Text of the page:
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Culinary Vietnam - A Taste of Hoi An

Hoi An is a rare jewel. Unlike other cities in Vietnam which are plagued by motorbike traffic and development, the ancient port city on the Thu Bon River charms visitors with mustard yellow facades and lantern-strewn boulevards.

  29/12/2016 16:23
The bohemian town may be picture-perfect, but it's the culinary landscape that really draws the crowds. The Old Town of Hoi An is Vietnam's undeniable food capital, drawing on the fresh herbs and fragrant trademark of Vietnamese cuisine, but with its own distinct heritage and flair. An illustrious trading past has influenced local flavours with subtle Chinese, French and Japanese characteristics.
Whether you're strolling through the heaving Central Market or passing street vendors in bougainvillea-lined lanes, there are temptations to be found at every turn. Along with variations of classic Vietnamese dishes, gourmands flock to Hoi An for the 'golden triangle' of specialities.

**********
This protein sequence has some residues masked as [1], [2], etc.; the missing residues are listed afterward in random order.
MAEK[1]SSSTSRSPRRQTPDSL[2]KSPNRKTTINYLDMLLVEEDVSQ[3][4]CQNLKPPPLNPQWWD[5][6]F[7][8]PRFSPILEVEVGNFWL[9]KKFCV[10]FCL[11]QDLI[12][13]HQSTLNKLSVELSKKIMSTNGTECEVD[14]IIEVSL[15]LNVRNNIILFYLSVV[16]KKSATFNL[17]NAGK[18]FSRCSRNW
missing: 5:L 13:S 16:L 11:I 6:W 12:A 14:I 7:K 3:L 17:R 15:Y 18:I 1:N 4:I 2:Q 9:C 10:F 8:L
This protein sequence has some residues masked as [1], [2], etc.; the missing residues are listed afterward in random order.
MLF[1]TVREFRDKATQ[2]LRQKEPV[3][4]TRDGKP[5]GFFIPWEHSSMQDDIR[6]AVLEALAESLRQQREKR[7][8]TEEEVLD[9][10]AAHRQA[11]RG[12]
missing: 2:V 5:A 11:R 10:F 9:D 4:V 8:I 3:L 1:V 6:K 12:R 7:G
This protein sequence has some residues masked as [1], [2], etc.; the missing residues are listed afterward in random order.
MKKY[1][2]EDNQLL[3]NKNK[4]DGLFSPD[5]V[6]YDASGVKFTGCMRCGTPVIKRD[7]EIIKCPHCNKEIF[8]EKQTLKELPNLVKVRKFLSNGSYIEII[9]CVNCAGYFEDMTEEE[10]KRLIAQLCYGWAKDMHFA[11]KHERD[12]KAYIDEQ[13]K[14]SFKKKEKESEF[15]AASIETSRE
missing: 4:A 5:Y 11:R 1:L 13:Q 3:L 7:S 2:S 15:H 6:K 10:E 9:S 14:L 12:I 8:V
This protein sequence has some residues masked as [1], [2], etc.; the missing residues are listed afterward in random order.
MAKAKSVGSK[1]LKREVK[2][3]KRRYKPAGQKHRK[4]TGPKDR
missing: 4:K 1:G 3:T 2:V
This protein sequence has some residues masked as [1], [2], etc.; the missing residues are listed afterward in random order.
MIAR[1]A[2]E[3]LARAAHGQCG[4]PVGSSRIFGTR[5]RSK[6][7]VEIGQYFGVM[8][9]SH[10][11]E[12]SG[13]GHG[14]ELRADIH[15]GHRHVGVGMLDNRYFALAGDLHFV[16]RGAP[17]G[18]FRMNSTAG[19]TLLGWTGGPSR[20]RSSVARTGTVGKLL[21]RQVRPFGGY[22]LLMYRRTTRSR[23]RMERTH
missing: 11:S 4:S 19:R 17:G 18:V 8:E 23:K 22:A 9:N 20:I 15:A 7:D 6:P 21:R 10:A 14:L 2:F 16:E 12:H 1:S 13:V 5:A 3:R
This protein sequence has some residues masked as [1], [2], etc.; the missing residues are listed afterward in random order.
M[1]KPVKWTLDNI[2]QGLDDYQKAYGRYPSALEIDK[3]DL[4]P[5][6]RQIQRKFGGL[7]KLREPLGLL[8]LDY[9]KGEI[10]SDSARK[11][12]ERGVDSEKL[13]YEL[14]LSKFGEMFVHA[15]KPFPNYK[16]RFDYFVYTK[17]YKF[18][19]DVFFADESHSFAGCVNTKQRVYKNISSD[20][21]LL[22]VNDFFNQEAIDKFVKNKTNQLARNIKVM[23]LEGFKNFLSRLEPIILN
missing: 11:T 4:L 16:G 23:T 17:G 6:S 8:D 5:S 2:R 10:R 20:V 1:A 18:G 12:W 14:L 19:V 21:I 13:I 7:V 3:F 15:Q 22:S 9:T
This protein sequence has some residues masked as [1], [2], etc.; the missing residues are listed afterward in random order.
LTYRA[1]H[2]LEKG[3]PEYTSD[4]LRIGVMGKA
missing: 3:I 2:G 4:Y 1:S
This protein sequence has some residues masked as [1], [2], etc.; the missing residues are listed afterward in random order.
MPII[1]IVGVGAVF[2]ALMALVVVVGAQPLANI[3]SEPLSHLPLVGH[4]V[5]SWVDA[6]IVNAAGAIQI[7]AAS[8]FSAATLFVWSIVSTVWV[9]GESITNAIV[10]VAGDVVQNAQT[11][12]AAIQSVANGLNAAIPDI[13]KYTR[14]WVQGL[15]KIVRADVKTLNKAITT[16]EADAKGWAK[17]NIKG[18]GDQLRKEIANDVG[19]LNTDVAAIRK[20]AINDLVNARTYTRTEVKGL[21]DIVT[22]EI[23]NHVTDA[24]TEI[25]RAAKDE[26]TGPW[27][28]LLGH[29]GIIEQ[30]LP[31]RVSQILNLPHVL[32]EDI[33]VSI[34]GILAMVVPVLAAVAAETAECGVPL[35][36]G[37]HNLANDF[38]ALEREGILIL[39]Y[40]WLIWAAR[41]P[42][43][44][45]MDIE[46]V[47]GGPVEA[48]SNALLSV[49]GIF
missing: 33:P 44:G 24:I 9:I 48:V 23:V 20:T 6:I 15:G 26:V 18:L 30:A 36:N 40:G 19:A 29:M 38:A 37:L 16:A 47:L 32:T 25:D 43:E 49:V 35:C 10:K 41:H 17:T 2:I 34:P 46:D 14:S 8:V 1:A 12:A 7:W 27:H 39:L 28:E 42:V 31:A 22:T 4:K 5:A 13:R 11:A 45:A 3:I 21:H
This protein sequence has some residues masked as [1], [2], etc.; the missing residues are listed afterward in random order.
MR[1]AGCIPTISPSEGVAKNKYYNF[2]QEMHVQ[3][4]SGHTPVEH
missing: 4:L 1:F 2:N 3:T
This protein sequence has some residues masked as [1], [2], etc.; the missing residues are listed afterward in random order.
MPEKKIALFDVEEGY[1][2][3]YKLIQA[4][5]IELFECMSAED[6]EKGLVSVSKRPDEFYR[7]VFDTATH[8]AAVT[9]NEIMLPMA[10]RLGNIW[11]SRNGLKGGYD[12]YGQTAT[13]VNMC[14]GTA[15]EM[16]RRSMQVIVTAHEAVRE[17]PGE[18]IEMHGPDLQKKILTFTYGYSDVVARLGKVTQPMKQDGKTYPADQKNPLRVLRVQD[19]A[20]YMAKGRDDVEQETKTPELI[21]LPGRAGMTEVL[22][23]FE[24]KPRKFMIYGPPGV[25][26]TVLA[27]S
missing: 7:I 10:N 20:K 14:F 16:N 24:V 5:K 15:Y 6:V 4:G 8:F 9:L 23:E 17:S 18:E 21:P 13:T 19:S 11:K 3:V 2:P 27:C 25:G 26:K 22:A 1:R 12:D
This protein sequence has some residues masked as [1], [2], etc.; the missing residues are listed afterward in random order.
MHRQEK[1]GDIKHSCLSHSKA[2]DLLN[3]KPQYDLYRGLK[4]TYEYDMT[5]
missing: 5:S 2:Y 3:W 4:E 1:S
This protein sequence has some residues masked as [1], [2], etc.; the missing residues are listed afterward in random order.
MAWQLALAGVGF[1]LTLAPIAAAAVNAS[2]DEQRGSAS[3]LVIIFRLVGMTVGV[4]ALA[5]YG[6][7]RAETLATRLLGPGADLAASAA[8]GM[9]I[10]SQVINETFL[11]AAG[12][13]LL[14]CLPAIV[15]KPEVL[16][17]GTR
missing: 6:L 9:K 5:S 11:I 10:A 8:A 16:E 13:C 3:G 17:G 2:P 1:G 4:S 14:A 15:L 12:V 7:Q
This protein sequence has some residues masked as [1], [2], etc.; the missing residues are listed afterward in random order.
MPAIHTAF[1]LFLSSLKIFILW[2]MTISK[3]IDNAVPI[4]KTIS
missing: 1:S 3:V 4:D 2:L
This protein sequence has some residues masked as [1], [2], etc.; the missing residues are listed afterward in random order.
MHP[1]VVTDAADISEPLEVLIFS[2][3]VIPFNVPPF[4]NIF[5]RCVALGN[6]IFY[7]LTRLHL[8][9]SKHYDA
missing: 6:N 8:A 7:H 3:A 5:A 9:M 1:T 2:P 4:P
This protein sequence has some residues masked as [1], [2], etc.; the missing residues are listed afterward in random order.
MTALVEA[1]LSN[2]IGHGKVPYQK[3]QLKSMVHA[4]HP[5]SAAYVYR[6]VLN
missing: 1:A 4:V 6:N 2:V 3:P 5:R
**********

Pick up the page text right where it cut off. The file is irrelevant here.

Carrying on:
Cao lau

Pho gets about beef noodle soup. Hoi An's speciality is cao lau, a flavourful dish of thick rice noodles, smoky pork and crisp local greens. The noodles receive star billing, their unique texture attributed to water sourced from an ancient Cham well. The recipe is known only to a few people which only adds to its mysterious and legendary quality.

Com Ga Hoi An

Com Ga Hoi An is not unlike the Hainanese style of chicken rice, but with Hoi An's signature twist. Comfort food at its finest, com ga Hoi An sounds simple but its flavour profile is anything but. Rice is cooked in a rich stock infused with turmeric and then topped with shredded chicken and crispy onions. Just before serving, the dish is decorated with local herbs, lime, black pepper and a spicy chilli jam.

White Rose

A rose by any other name would not taste as delicious. White Rose, or banh bao vac, is Hoi An's answer to the steamed dumpling, so named for its resemblance to the flower. Another local speciality shrouded in mystery, there's only one family in town who supplies these translucent parcels of spiced shrimp or pork. Much like cao lau, water for the dumpling dough must be taken from the Ba Le well.

Source Escapetravel
Subject: Vietnam
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